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6 Effective Study Strategies Based on Psychological Principles

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The world of psychology offers a treasure trove of insights into how our brains work, and by extension, how we can make the most of our study sessions. If you’ve ever felt that your study habits aren’t yielding the results you’d like, it might be time to consider some evidence-based strategies from the realm of psychology.

1. Understanding the forgetting curve

One of the foundational concepts in the psychology of memory is the forgetting curve, proposed by Hermann Ebbinghaus in the late 19th century. This curve illustrates how information is lost over time when there is no attempt to retain it. The good news? Regular revision can help combat this natural decline.

Tip: Space out your study sessions. Instead of cramming all at once, break your study time into shorter, more frequent sessions. This approach, known as spaced repetition, can help reinforce your memory and counteract the forgetting curve.

2. Harnessing the power of active recall

Passively reading through your notes might feel productive, but it’s not the most effective way to cement knowledge. Active recall, on the other hand, involves actively testing yourself on the material you’re trying to learn.

Tip: Use flashcards, practice questions, or even just try to summarise what you’ve learned without looking at your notes. This forces your brain to retrieve the information, strengthening your memory in the process.

3. The benefits of interleaved learning

Traditional wisdom might suggest focusing on one topic at a time, but interleaved learning – the practice of mixing different topics or subjects – can be more effective. This approach can be particularly beneficial when studying subjects that have overlapping concepts.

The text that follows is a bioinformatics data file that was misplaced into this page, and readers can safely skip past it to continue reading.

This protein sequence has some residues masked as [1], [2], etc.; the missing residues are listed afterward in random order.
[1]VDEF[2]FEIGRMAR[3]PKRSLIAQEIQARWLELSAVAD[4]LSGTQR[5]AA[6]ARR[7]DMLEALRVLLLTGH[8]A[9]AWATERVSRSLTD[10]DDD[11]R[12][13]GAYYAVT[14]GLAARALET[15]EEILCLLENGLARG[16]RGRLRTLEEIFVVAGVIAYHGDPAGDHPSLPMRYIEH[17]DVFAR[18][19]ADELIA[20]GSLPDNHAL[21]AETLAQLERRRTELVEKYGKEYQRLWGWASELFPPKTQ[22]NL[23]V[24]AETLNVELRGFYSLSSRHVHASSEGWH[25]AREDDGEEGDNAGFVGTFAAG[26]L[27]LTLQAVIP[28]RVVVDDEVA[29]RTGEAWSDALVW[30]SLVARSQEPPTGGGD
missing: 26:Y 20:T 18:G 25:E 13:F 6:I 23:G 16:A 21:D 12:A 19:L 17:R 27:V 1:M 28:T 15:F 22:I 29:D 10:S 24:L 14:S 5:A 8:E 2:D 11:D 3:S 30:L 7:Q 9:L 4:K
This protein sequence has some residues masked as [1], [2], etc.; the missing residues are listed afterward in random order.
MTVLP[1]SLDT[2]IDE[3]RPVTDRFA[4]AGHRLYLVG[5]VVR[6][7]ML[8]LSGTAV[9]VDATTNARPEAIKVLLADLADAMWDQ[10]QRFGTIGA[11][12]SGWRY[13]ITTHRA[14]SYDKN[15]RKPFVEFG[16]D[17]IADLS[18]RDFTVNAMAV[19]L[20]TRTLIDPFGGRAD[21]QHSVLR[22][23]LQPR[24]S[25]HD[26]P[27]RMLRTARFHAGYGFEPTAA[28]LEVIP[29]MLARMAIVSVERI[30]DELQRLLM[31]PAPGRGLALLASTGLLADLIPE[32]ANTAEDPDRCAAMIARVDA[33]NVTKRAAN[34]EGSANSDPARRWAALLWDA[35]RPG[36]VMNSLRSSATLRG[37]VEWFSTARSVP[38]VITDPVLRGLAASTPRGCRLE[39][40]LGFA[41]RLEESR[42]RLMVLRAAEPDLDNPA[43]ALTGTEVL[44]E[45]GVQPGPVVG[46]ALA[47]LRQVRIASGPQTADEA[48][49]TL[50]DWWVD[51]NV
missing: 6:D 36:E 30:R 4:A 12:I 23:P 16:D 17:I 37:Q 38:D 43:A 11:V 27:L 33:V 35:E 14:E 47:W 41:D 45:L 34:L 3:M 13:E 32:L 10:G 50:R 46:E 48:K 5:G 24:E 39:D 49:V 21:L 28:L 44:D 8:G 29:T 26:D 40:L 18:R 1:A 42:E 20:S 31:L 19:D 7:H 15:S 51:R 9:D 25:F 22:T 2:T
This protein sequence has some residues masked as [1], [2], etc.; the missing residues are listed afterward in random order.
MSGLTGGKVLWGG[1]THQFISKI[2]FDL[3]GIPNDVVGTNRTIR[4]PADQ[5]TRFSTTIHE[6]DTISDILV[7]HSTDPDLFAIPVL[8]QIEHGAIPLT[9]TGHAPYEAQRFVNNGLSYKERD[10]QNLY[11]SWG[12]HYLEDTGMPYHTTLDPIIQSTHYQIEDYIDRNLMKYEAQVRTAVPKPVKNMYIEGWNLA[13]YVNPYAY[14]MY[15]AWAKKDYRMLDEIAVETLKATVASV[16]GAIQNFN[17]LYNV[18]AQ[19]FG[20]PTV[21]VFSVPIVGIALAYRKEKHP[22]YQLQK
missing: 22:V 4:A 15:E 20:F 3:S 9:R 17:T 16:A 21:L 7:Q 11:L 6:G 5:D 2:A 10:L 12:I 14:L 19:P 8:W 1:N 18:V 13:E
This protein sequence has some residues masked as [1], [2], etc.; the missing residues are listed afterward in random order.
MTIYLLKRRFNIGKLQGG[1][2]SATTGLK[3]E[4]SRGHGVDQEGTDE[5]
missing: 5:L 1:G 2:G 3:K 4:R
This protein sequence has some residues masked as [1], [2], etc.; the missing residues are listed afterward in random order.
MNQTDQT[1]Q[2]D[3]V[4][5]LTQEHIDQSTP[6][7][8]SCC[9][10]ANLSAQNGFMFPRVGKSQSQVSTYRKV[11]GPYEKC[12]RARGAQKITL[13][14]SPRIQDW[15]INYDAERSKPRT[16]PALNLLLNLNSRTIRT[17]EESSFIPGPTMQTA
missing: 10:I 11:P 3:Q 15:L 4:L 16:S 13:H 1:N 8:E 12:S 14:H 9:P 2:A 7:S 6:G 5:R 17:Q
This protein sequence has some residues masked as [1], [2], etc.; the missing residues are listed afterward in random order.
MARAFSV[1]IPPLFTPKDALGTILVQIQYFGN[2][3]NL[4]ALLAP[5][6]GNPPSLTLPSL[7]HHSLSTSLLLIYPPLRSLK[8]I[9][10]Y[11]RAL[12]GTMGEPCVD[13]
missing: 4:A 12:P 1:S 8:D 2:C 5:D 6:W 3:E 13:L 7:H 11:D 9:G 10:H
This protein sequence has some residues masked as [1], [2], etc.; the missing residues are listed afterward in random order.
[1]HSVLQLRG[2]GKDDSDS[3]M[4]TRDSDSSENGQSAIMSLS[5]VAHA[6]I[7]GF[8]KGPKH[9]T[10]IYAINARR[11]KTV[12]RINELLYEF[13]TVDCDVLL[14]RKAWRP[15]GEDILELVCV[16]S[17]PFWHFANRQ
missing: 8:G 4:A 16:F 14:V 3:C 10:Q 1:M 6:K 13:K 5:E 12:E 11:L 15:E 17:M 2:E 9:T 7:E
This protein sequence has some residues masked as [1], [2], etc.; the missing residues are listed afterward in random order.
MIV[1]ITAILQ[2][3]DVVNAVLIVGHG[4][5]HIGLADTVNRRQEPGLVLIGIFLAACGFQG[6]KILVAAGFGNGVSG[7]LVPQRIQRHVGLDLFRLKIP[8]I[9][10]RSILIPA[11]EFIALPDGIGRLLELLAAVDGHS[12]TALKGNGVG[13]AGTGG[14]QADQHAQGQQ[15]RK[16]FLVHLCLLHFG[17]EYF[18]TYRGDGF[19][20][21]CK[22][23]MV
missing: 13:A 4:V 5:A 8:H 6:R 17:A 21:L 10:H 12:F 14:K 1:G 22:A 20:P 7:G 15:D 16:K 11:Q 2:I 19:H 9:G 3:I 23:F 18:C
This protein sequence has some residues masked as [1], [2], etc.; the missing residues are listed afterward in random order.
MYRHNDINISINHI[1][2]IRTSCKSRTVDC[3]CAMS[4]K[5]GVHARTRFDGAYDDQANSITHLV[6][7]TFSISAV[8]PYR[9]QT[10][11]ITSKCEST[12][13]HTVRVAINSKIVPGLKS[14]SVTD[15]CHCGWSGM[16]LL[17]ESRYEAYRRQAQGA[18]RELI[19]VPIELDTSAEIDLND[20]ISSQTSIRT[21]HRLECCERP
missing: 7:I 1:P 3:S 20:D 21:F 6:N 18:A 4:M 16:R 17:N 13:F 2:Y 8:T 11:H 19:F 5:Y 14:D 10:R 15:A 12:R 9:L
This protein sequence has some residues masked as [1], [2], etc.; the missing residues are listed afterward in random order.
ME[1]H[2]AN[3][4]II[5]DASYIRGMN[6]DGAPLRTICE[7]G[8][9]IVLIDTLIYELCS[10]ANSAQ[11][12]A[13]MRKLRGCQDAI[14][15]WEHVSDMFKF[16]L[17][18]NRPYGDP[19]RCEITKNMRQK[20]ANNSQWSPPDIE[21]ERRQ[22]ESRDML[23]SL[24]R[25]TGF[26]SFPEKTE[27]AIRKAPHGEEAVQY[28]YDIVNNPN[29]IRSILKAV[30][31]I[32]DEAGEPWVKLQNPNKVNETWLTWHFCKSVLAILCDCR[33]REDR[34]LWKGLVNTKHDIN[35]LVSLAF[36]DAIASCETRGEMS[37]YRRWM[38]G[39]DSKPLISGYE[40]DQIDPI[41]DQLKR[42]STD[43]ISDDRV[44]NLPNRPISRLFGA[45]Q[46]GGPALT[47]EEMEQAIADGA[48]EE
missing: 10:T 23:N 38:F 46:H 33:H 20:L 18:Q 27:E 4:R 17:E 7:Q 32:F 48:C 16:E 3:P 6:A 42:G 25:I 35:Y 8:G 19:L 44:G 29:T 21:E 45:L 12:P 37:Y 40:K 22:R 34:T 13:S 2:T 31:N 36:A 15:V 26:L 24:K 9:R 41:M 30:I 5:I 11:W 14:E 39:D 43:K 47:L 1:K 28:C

Tip: Instead of dedicating an entire study session to one topic, mix it up. If you’re studying maths, for instance, you might switch between algebra, statistics, and geometry in a single session.

4. Mindset matters

Carol Dweck’s research on fixed vs growth mindsets has profound implications for learners. Those with a fixed mindset believe that abilities are static, while those with a growth mindset believe abilities can be developed with effort and persistence.

Tip: Cultivate a growth mindset. When faced with challenges, remind yourself that struggle is a natural part of the learning process. Embrace mistakes as opportunities to learn and grow.

5. The role of environment

Your study environment can significantly impact your ability to focus and retain information. Distractions, discomfort, or even the wrong kind of lighting can hinder your study efforts.

Tip: Find a quiet, comfortable space with good lighting. Consider using background sounds like white noise or instrumental music if they help you concentrate. Regularly changing your study location can also refresh your mind and improve memory retention.

6. Rest and relaxation

It might seem counterintuitive, but taking breaks and ensuring you get enough sleep are crucial for effective studying. Sleep, in particular, plays a vital role in memory consolidation – the process by which short-term memories are transformed into long-term ones.

Tip: Adopt the Pomodoro technique, which involves studying for 25 minutes and then taking a 5-minute break. Ensure you get a good night’s sleep, especially after intense study sessions.


Studying effectively is not just about putting in the hours, but also about understanding how our brains work and adopting strategies that align with these mechanisms. By integrating these psychology-backed techniques into your study routine, you’re not only setting yourself up for academic success but also fostering a lifelong love for learning.

Emily Clarke, PhD is a psychologist and educator passionate about helping students achieve their academic potential.

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